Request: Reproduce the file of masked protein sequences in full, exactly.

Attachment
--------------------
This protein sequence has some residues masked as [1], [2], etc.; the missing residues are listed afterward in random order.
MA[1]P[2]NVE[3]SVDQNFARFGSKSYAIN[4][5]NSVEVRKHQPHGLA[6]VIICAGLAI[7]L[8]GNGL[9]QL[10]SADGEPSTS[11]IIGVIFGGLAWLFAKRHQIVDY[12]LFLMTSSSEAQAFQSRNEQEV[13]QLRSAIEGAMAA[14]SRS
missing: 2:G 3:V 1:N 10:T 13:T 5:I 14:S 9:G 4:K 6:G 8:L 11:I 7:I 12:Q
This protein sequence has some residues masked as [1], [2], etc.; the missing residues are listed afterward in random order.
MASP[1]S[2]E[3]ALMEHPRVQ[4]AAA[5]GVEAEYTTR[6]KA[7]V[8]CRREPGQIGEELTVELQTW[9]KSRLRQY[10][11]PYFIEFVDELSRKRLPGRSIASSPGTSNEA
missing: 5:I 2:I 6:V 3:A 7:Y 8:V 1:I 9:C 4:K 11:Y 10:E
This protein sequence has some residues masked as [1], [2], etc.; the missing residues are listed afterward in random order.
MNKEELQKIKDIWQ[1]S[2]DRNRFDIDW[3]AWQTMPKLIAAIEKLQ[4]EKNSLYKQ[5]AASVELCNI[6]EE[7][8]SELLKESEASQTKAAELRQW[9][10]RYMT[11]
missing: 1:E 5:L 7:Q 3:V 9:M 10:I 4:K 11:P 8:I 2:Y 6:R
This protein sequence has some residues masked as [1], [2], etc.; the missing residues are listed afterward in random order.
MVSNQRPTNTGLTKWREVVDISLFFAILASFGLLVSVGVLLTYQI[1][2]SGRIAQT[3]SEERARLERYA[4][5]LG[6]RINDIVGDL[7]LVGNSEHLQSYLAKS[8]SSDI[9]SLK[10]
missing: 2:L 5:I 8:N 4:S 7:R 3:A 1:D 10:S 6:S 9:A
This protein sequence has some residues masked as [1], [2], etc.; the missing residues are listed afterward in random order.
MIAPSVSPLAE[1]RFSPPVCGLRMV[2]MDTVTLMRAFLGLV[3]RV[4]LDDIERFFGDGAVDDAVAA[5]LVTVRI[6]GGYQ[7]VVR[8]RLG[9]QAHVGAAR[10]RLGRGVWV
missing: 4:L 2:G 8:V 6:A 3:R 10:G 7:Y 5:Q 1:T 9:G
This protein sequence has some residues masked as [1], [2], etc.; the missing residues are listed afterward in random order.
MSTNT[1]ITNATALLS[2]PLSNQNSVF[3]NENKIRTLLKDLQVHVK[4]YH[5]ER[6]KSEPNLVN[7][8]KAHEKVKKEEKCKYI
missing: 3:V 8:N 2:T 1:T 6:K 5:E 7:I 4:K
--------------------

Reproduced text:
This protein sequence has some residues masked as [1], [2], etc.; the missing residues are listed afterward in random order.
MA[1]P[2]NVE[3]SVDQNFARFGSKSYAIN[4][5]NSVEVRKHQPHGLA[6]VIICAGLAI[7]L[8]GNGL[9]QL[10]SADGEPSTS[11]IIGVIFGGLAWLFAKRHQIVDY[12]LFLMTSSSEAQAFQSRNEQEV[13]QLRSAIEGAMAA[14]SRS
missing: 2:G 3:V 1:N 10:T 13:T 5:I 14:S 9:G 4:K 6:G 8:L 11:I 7:I 12:Q
This protein sequence has some residues masked as [1], [2], etc.; the missing residues are listed afterward in random order.
MASP[1]S[2]E[3]ALMEHPRVQ[4]AAA[5]GVEAEYTTR[6]KA[7]V[8]CRREPGQIGEELTVELQTW[9]KSRLRQY[10][11]PYFIEFVDELSRKRLPGRSIASSPGTSNEA
missing: 5:I 2:I 6:V 3:A 7:Y 8:V 1:I 9:C 4:K 11:Y 10:E
This protein sequence has some residues masked as [1], [2], etc.; the missing residues are listed afterward in random order.
MNKEELQKIKDIWQ[1]S[2]DRNRFDIDW[3]AWQTMPKLIAAIEKLQ[4]EKNSLYKQ[5]AASVELCNI[6]EE[7][8]SELLKESEASQTKAAELRQW[9][10]RYMT[11]
missing: 1:E 5:L 7:Q 3:V 9:M 10:I 4:K 11:P 8:I 2:Y 6:R
This protein sequence has some residues masked as [1], [2], etc.; the missing residues are listed afterward in random order.
MVSNQRPTNTGLTKWREVVDISLFFAILASFGLLVSVGVLLTYQI[1][2]SGRIAQT[3]SEERARLERYA[4][5]LG[6]RINDIVGDL[7]LVGNSEHLQSYLAKS[8]SSDI[9]SLK[10]
missing: 2:L 5:I 8:N 4:S 7:R 3:A 1:D 10:S 6:S 9:A
This protein sequence has some residues masked as [1], [2], etc.; the missing residues are listed afterward in random order.
MIAPSVSPLAE[1]RFSPPVCGLRMV[2]MDTVTLMRAFLGLV[3]RV[4]LDDIERFFGDGAVDDAVAA[5]LVTVRI[6]GGYQ[7]VVR[8]RLG[9]QAHVGAAR[10]RLGRGVWV
missing: 4:L 2:G 8:V 6:A 3:R 10:G 7:Y 5:Q 1:T 9:G
This protein sequence has some residues masked as [1], [2], etc.; the missing residues are listed afterward in random order.
MSTNT[1]ITNATALLS[2]PLSNQNSVF[3]NENKIRTLLKDLQVHVK[4]YH[5]ER[6]KSEPNLVN[7][8]KAHEKVKKEEKCKYI
missing: 3:V 8:N 2:T 1:T 6:K 5:E 7:I 4:K